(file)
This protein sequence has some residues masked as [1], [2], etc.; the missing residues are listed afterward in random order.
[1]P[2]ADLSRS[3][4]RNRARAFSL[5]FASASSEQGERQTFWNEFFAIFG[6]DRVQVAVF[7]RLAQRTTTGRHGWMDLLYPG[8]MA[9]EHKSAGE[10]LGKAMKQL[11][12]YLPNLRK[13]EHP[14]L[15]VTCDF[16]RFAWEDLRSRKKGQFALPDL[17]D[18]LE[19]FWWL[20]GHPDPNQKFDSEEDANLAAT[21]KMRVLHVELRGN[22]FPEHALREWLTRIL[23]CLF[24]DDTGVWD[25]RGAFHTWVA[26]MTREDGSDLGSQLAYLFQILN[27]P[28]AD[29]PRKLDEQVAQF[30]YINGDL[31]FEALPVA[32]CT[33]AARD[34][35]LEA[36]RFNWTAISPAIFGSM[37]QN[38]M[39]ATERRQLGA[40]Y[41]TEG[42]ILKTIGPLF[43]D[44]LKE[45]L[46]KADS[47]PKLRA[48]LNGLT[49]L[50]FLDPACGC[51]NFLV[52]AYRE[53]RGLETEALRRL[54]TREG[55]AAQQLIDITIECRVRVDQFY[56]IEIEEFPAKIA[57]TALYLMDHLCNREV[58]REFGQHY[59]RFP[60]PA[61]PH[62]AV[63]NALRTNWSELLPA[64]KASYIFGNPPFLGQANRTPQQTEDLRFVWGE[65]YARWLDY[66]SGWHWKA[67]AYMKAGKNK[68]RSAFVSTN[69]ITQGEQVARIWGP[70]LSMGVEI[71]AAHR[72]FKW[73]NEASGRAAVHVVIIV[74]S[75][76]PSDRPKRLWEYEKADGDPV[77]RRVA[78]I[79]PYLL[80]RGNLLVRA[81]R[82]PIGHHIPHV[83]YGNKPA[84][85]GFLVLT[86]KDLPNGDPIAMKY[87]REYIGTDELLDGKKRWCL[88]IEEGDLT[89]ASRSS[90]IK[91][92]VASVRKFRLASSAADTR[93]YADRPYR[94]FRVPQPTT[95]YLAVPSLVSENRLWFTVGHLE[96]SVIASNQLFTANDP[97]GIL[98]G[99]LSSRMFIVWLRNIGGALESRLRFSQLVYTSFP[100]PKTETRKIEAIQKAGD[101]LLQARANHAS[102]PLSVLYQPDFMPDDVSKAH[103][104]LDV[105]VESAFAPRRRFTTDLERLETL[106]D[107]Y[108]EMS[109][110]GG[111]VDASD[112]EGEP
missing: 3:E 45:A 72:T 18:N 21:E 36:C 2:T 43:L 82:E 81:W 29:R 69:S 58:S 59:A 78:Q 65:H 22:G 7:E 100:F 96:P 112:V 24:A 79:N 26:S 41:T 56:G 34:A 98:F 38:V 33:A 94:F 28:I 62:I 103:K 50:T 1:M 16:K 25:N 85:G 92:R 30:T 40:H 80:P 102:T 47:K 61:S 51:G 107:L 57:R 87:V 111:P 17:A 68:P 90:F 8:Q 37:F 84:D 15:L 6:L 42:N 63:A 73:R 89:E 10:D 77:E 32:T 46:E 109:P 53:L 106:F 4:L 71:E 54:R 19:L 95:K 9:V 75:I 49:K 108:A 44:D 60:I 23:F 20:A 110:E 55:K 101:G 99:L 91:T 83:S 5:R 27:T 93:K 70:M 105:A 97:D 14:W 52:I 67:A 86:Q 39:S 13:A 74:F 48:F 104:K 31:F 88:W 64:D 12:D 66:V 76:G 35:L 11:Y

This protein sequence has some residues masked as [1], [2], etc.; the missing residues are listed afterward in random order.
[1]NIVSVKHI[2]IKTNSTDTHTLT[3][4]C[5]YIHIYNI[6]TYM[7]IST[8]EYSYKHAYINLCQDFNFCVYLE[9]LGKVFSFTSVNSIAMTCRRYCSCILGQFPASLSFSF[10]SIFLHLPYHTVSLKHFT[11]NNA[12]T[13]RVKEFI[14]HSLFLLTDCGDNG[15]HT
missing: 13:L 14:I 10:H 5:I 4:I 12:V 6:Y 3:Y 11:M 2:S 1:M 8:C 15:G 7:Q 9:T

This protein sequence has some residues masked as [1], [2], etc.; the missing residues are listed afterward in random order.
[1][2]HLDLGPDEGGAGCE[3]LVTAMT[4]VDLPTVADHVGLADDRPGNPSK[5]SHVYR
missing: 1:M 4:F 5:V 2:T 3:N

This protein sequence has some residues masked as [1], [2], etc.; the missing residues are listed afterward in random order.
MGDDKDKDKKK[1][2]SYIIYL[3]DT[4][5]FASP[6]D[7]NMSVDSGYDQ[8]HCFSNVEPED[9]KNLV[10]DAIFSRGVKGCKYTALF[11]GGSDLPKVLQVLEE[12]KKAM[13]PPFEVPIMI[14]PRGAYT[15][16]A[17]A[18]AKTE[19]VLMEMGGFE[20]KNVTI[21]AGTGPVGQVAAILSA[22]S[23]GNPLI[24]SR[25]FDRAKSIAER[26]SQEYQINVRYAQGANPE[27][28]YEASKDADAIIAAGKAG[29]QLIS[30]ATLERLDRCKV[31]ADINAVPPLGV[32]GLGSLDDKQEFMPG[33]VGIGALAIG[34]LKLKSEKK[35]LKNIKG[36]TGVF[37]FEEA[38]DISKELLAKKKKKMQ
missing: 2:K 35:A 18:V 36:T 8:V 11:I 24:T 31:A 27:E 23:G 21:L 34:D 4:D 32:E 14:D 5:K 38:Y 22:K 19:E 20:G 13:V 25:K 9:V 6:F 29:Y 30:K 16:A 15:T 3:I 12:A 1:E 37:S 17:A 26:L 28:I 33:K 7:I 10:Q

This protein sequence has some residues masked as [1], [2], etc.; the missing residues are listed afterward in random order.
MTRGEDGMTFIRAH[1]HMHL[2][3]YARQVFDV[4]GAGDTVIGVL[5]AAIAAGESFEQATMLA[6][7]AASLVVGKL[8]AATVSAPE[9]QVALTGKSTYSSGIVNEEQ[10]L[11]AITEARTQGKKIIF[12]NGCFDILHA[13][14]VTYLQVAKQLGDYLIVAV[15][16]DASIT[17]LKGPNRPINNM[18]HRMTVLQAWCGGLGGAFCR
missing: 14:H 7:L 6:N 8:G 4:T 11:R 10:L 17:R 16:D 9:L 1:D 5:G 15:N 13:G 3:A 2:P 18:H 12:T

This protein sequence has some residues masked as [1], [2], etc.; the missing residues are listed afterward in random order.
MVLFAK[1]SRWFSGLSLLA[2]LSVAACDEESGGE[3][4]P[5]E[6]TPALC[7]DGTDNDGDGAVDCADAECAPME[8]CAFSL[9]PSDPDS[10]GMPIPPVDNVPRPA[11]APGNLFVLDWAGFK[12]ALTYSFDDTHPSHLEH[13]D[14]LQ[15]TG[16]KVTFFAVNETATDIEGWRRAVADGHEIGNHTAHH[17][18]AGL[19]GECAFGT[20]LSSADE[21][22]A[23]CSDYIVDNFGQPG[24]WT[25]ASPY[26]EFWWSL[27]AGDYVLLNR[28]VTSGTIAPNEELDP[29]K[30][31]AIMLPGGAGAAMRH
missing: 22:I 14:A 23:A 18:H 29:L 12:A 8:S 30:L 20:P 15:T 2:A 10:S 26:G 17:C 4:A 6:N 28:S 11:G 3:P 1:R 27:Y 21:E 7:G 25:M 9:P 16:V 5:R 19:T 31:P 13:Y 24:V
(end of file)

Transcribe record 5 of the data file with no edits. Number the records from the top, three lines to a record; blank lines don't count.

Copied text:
This protein sequence has some residues masked as [1], [2], etc.; the missing residues are listed afterward in random order.
MTRGEDGMTFIRAH[1]HMHL[2][3]YARQVFDV[4]GAGDTVIGVL[5]AAIAAGESFEQATMLA[6][7]AASLVVGKL[8]AATVSAPE[9]QVALTGKSTYSSGIVNEEQ[10]L[11]AITEARTQGKKIIF[12]NGCFDILHA[13][14]VTYLQVAKQLGDYLIVAV[15][16]DASIT[17]LKGPNRPINNM[18]HRMTVLQAWCGGLGGAFCR
missing: 14:H 7:L 6:N 8:G 4:T 11:R 10:L 17:R 16:D 9:L 1:D 5:G 15:N 13:G 3:A 2:P 18:H 12:T